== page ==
Political responses to terror attack

It is important to note who did it – seeking a definitive answer to this question is crucial because if carefully observed, the political responses to this question may define what further measures can be taken to handle the situations.

Bangladesh is politically a very divided nation; in the absence of meaningful democratic practices and endemic corruption, political biases of the different professionals such as journalist, politicians, law enforcers and judges obstruct the ways and means of meaningful democratic debate and discussions on important issues such how to handle the terrorism and bring the perpetrators to justice. Professionals often ignore the national safety and security; furthermore, by prioritizing their narrow personal gains and interest, the best interests of the nation and its people are neglected. The public domain has often been corrupt and politically-biased dysfunctional state institutions thereby fail to protect and promote democracy, justice and peace. Widespread violence also takes over in different shapes and forms: one of form of such violence is ‘Terrorism’. Political discourse of finding out who is involved and the process that helped the terror attack is also politically defined and divided. Political parties, specifically the ruling political party Bangladesh Awami League (BAL), have failed to demonstrate the necessary seriousness and political maturity in responding to the terrorist attack: those responsible for the attack have not been named.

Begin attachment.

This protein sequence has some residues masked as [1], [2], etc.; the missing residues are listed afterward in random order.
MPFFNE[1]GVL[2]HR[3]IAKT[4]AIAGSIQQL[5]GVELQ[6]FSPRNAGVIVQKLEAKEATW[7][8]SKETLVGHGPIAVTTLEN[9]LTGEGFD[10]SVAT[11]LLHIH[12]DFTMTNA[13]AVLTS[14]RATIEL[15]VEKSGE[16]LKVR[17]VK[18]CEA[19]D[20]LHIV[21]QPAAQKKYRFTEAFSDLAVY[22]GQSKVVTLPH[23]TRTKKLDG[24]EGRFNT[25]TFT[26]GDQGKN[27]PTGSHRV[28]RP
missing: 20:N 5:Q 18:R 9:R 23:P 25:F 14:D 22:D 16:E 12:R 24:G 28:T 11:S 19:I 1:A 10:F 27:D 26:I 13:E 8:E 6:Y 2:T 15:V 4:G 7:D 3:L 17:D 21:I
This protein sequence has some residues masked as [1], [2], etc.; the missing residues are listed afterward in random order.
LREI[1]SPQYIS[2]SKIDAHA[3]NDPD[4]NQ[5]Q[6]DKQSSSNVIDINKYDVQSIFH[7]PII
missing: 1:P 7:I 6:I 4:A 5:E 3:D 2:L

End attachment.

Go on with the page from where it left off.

BAL blamed local home-grown terrorist group with a particular Islamic affiliation and on a different occasion it blamed the opposition political party Bangladesh Jamaat-e-Islami in addition to home-grown terrorist outfits. It also blamed Pakistan’s premier intelligence service, ISI – Inter-Services Intelligence (Indian Express, 2016). It is worth noting that a lack of robust evidence supporting these claims consequently failed to convince the public of these organisations’ involvement: local people continued to believe that ISIS in Bangladesh had direct involvement in the Dhaka café terror attack. Although SITE Intelligence Group published pictures of the alleged perpetrators claiming that ISIS published those pictures in addition to another unverified video, ISIS allegedly claimed responsibility for the terror attack, praised the attackers and threatened further attacks. Shortly after the Dhaka café attack, another attack occurred in which three alleged attackers were killed as they were carrying bombs and guns whilst trying to attack the country’s largest gathering to mark the Muslim Eid holiday on the 7 July, 2016. This establishes that the threat from ISIS will continue; nonetheless, the government continues to deny the very existence of ISIS in Bangladesh (Dhaka Tribune, 2016; Bdnews24.com, 2016 and Pokharel and Westcott, 2016).